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(Mis)understanding God

Jim Thompson - 4/26/2020

Scripture: John 12:9-19

The famous Danish philosopher Søren Kierkegaard wrote, “Life can only be understood backward, but it must be lived forwards.” It sounds like he’s on to something. When you look back on your life, it sure feels like you can understand things more clearly. Past relationships, business deals, family decisions, and even unspoken feelings are seen in a greater light, helping you have a stronger sense of meaning. And Kierkegaard’s proverb is not simply the same as the modern adage, “Hindsight is 20/20.” It seems like he’s wrestling with how 20/20 hindsight relates to the fact that 20/20 foresight appears so elusive. If turned into a question, it’s like he’s asking, “Is there a way to live forward with understanding?” Is that even possible? Can I learn from my mistakes before they happen? And these questions are especially important for followers of Jesus.

How often do I misunderstand God? Have I wrongly interpreted his character or his will for my life? Paul tells the Ephesians to “understand what the will of the Lord is.” It’s a command. What happens if I miss it? And just like Kierkegaard’s principle, it’s easier to see what God was doing when we look back in our lives, but is there a way to have confidence in what he is up to before or as it’s happening rather than after the fact? There’s an often misunderstood story from the life of Jesus that can help us out, the supposed triumphal entry in John 12.

Jesus has just healed Lazarus, and now the religious leaders not only want to kill Jesus but also want to kill Lazarus because he represents the Jesus-movement that’s starting to grow. And, as Jesus heads from Bethany (where Lazarus was from) into Jerusalem, we get a glimpse of how many people are starting to pay attention to Jesus. Thousands line the street as Jesus enters Jerusalem. They have palm branches in their hands. These palms were a symbol of hope, a symbol of God’s provision, and they were even used to welcome home heroes from battle. And as the crowds wave their branches, they’re crying out, “Hosanna! Hosanna! Blessed is he who comes in the name of the Lord!” The people are touting Jesus as their King. “Hosanna” means “Grant salvation,” and even Jesus’ name means “God is salvation.” The whole scene is deeply joyful and moving. But...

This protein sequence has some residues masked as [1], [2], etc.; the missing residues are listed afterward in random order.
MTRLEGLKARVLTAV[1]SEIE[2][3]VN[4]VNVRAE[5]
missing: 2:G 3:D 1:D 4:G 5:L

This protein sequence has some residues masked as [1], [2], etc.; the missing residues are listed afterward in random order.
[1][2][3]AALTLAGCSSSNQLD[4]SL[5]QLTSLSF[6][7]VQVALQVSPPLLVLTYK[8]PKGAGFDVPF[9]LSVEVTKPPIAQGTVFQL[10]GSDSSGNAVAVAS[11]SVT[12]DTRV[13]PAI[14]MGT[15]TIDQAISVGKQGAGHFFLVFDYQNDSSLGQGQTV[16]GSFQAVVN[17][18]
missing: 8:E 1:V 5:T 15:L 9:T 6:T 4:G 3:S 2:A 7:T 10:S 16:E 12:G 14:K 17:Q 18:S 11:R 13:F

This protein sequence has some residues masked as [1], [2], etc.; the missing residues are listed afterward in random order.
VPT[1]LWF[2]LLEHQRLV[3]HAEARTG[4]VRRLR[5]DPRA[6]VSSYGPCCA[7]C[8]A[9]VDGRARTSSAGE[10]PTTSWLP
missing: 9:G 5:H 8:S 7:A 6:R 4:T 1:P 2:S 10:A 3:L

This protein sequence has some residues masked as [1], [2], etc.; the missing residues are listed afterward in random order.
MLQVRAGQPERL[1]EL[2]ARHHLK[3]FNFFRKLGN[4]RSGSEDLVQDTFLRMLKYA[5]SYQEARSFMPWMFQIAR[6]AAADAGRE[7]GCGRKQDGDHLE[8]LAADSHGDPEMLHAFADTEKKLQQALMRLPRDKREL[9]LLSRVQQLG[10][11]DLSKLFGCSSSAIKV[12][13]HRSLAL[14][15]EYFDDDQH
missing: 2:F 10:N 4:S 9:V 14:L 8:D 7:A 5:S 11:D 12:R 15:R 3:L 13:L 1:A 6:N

These people aren’t rightly recognizing what God is up to. They’re not as off as the religious leaders who want to kill Jesus. But they still don’t get it, and here’s how: Yes, Jesus is God’s great provision and the Hero of God’s people. He’s the Messiah. But the likelihood is that most of these people think Jesus is going to be their Hero by overthrowing Rome as a political liberator, and that’s why they’re cheering so hard.

In seeming response to this, John says that Jesus found a young donkey to ride into the city. And Jesus knew what was going on. There’s a reason he’s riding a donkey. Shane Claiborne writes, “Scholars call this the anti-triumphal entry into Jerusalem. Imagine the president riding a unicycle in a Fourth of July parade. Kings did not ride donkeys. They rode mighty warhorses accompanied by an entourage of soldiers. And here, Jesus is making a spectacle of that.” So, yes, Jesus is the king, but his kingdom might not look like we think it should. And while this scene is powerful, this also makes it sad. 

Somebody has to be understanding this as it’s happening, right? The Pharisees totally missed it. The crowds got the big idea, but missed how it works. What about the disciples? Surely, they’ll get it. They’ve been walking closely with Jesus for a few years now. Verse 16, “His disciples did not understand.” They’re cheering along with everyone else on the streets that day. I’m sure that, because they had followed Jesus, their understanding was mingled with a lot of questions, but still, they didn’t rightly understand how God was working in the moment. And in one way, this adds to the fragility and the sadness of the scene. But in another way, it’s a comfort. We’re in good company. And the implication of this is wonderful. This means...